INTERNATIONAL relations minister Netumbo Nandi-Ndaitwah says Namibia fully supports Africa's collective withdrawal from the International Criminal Court (ICC) as decided by African leaders last week.
Responding to questions at a breakfast meeting with editors in Windhoek yesterday, she said although Namibia was still a party to the Rome Statute, the country supported the principled position of other African leaders for a collective withdrawal from the ICC. At last week's AU summit, African leaders adopted a resolution calling for a collective African withdrawal from the ICC. Some African leaders have accused the court of primarily targeting Africa in pursuing cases of genocide, war crimes and crimes against humanity. South Africa, The Gambia and Burundi last year announced their intentions to leave the court, which raised speculation that other countries would follow suit.
In 2015, the Namibian Cabinet approved a recommendation by the ruling Swapo party to withdraw the country from the ICC. Information minister Tjekero Tweya at the time said the ministry of international relations would be tasked with reviewing the country's foreign policy. Last year, attorney general Sacky Shanghala also defended the planned withdrawal, saying the country's domestic remedies were sufficient.
Nandi-Ndaitwah yesterday said although the country was still a member of the ICC, its position has always been that countries had the right to withdraw from the Rome Statute, provided that there were strong judicial institutions and systems in place at national level in AU member states.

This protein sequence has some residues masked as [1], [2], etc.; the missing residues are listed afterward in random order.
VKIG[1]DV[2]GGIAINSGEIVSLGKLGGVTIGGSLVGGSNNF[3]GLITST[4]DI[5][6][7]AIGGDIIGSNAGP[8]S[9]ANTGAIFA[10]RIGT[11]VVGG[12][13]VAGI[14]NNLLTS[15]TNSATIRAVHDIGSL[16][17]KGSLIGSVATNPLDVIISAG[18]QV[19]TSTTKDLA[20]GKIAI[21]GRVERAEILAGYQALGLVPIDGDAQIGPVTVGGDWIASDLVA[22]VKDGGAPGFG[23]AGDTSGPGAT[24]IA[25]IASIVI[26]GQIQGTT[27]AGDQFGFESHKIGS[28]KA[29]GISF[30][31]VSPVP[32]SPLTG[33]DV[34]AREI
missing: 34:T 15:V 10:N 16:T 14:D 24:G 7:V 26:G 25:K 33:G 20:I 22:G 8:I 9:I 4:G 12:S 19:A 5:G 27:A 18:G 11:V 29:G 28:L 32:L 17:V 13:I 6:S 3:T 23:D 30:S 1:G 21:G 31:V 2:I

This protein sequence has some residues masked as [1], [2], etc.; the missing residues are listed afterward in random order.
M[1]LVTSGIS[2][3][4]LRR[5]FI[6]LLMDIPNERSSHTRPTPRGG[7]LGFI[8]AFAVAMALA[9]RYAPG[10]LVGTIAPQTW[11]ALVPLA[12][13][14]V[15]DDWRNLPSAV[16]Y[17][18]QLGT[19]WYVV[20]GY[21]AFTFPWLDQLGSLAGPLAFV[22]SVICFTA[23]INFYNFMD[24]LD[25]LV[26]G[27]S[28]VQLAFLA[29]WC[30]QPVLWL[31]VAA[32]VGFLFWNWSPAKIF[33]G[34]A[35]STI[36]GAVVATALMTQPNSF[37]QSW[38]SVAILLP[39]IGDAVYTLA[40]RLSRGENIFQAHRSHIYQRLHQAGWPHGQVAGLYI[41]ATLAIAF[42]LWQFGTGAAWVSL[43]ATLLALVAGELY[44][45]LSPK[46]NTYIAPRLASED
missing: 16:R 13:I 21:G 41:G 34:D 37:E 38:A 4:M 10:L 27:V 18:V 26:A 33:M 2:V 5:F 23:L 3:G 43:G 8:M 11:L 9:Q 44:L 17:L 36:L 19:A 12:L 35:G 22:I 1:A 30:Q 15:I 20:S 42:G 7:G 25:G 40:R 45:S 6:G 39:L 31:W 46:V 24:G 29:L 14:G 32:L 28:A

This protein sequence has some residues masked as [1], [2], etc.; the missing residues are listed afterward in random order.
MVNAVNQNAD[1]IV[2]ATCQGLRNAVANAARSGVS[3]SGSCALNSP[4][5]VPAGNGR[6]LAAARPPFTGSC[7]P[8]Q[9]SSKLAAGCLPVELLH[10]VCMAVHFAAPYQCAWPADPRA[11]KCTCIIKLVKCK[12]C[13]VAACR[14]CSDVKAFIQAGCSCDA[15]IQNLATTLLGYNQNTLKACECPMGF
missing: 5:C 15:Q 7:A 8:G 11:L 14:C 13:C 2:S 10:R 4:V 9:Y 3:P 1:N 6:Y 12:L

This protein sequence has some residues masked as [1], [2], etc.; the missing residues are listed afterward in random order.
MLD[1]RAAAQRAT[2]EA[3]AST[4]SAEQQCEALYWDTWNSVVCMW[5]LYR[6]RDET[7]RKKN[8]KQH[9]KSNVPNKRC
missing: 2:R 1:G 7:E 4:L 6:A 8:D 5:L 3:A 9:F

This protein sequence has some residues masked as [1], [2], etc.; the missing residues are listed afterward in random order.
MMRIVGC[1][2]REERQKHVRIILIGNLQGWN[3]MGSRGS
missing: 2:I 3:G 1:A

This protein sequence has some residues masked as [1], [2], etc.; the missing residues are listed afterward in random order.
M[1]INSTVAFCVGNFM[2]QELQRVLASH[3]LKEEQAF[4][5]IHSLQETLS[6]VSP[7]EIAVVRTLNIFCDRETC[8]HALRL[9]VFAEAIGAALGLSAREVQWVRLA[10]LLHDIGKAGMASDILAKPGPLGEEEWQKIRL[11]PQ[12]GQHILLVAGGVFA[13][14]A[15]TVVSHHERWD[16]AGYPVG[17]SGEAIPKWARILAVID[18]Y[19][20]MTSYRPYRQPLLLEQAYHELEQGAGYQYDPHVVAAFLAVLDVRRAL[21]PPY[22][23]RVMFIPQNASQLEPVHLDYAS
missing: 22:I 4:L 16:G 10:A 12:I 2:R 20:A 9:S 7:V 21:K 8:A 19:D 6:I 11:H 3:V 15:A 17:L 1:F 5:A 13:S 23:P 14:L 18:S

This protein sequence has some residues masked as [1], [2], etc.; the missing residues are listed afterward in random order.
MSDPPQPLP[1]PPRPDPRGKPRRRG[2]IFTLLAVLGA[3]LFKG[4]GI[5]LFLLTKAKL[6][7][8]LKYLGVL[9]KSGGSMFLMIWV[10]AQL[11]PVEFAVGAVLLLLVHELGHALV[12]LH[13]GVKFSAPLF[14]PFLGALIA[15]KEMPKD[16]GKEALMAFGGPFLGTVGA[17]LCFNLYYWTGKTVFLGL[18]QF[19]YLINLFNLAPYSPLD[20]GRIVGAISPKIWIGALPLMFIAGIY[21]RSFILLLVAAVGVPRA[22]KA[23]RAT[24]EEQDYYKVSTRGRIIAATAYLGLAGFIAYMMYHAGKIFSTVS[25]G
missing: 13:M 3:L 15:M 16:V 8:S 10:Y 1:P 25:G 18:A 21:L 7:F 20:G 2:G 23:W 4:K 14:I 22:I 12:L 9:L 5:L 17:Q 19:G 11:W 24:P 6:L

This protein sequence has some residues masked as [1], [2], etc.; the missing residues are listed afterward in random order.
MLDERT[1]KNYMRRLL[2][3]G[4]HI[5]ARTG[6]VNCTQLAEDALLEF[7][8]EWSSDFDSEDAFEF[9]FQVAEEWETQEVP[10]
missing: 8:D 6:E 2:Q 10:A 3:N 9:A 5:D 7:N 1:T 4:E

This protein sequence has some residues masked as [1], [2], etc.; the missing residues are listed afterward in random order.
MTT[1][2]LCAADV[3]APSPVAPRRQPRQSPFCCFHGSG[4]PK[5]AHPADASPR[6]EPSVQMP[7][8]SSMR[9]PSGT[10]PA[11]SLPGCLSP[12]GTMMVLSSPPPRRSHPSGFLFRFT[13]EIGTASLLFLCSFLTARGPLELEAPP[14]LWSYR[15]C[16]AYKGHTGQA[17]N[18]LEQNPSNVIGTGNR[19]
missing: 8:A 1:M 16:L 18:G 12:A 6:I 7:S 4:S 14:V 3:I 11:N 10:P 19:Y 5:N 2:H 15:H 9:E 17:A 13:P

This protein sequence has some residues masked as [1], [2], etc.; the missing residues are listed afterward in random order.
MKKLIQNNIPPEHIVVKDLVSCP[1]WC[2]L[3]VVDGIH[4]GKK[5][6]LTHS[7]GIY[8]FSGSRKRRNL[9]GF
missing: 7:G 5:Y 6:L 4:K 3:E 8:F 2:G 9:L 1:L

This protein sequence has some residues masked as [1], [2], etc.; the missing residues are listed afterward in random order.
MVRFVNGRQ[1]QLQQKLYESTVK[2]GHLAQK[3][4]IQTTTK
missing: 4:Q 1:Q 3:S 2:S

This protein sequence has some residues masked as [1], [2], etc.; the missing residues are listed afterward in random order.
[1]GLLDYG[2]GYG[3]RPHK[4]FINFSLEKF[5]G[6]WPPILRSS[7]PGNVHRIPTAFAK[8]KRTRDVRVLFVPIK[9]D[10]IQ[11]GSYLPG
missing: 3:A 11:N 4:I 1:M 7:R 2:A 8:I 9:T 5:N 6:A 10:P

"While aware that Namibia can effect meaningful change through the Rome Statute, the country supports the collective withdrawal as a principle, fully cognisant of the fact that it is duty-bound to follow the procedures as dictated by its own domestic laws," she emphasised.
She explained that in 2014, the AU passed a resolution and identified specific articles in the Rome Statute that should be amended in order to meet Africa's demands. "One of them is to say the exceeding precedence should not be subjected to the ICC, and we have been saying this in order to maintain peace and stability," she said.
She cited the example of Kenya, when Uhuru Kenyata was campaigning to be president, and there were allegations that he had stoked electoral violence which led to the deaths of a number of people. "But the people of Kenya did not listen to such propaganda, they went ahead and elected Kenyatta and his deputy.
"Now, this is the situation because we do not want to compromise our security and stability, and that is why we say the ICC statute needs to be amended so that sitting presidents should be allowed [to serve], and only be followed after this national responsibility given to them [is over]," she stated.
She added that the ICC refused to bring this issue to the discussion table, and "that is why we can withdraw. When we talk about withdrawal, it is a principle agreed, but we cannot have collective withdrawal because the rules do not allow that. So, that is just to agree on the principle, but then the implementation will be done by individual member states. So, that is where we are with regards to the ICC," she noted. She said the AU had proposed reforms, and "it is out of that that the issue of withdrawal has been put on the table".